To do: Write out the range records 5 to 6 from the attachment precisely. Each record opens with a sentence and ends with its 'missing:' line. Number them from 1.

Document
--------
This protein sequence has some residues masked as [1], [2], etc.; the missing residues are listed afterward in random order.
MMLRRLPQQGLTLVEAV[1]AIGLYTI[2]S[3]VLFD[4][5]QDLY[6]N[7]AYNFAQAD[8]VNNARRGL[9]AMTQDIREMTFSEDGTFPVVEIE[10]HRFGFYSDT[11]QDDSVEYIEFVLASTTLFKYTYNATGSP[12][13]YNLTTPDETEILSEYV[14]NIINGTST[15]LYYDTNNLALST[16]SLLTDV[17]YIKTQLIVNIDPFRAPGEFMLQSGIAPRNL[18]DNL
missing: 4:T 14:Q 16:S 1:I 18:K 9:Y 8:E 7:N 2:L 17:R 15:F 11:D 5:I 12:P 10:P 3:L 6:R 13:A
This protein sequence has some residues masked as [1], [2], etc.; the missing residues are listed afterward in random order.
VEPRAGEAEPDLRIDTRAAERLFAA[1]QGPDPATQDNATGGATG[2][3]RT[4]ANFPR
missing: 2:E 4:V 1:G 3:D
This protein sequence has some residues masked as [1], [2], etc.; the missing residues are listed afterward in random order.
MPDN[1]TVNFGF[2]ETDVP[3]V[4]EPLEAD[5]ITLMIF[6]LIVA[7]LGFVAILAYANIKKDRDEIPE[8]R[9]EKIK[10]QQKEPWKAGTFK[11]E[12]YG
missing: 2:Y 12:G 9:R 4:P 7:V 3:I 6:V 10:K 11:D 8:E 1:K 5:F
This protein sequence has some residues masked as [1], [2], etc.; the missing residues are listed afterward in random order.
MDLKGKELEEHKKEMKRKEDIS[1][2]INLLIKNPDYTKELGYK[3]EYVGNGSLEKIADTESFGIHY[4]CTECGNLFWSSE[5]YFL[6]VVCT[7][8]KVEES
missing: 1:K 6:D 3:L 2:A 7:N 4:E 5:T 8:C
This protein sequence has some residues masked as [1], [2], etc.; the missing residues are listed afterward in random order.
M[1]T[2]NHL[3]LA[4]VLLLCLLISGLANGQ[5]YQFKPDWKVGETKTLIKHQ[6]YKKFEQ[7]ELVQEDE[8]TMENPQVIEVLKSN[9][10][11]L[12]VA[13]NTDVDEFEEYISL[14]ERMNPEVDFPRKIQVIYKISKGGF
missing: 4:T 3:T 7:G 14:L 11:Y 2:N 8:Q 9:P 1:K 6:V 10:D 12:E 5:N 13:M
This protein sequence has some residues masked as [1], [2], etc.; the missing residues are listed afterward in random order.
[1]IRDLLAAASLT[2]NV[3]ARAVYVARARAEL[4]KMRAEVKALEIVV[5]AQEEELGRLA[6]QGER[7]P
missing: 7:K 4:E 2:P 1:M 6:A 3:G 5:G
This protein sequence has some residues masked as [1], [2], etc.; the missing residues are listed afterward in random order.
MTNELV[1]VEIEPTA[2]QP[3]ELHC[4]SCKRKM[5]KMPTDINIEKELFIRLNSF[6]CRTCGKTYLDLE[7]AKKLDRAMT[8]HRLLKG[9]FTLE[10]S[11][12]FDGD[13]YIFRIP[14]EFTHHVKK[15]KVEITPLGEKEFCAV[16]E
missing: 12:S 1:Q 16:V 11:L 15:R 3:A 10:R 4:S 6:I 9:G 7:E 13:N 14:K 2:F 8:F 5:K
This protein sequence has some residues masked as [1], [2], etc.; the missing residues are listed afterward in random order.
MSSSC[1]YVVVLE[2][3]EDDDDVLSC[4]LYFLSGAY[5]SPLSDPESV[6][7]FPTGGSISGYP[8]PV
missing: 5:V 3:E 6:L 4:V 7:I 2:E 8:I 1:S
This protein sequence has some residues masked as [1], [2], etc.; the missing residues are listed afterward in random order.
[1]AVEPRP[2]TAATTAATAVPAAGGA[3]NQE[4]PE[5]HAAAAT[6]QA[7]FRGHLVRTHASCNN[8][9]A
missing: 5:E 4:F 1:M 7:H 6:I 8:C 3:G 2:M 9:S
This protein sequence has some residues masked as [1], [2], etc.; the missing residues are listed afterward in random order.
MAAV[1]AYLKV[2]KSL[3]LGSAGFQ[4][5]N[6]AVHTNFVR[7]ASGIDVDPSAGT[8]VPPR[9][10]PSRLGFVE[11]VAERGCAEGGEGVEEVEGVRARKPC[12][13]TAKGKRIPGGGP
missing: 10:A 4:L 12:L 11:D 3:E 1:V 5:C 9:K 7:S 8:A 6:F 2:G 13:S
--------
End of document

This protein sequence has some residues masked as [1], [2], etc.; the missing residues are listed afterward in random order.
M[1]T[2]NHL[3]LA[4]VLLLCLLISGLANGQ[5]YQFKPDWKVGETKTLIKHQ[6]YKKFEQ[7]ELVQEDE[8]TMENPQVIEVLKSN[9][10][11]L[12]VA[13]NTDVDEFEEYISL[14]ERMNPEVDFPRKIQVIYKISKGGF
missing: 4:T 3:T 7:G 14:L 11:Y 2:N 8:Q 9:P 1:K 6:V 10:D 12:E 5:N 13:M
This protein sequence has some residues masked as [1], [2], etc.; the missing residues are listed afterward in random order.
[1]IRDLLAAASLT[2]NV[3]ARAVYVARARAEL[4]KMRAEVKALEIVV[5]AQEEELGRLA[6]QGER[7]P
missing: 7:K 4:E 2:P 1:M 6:A 3:G 5:G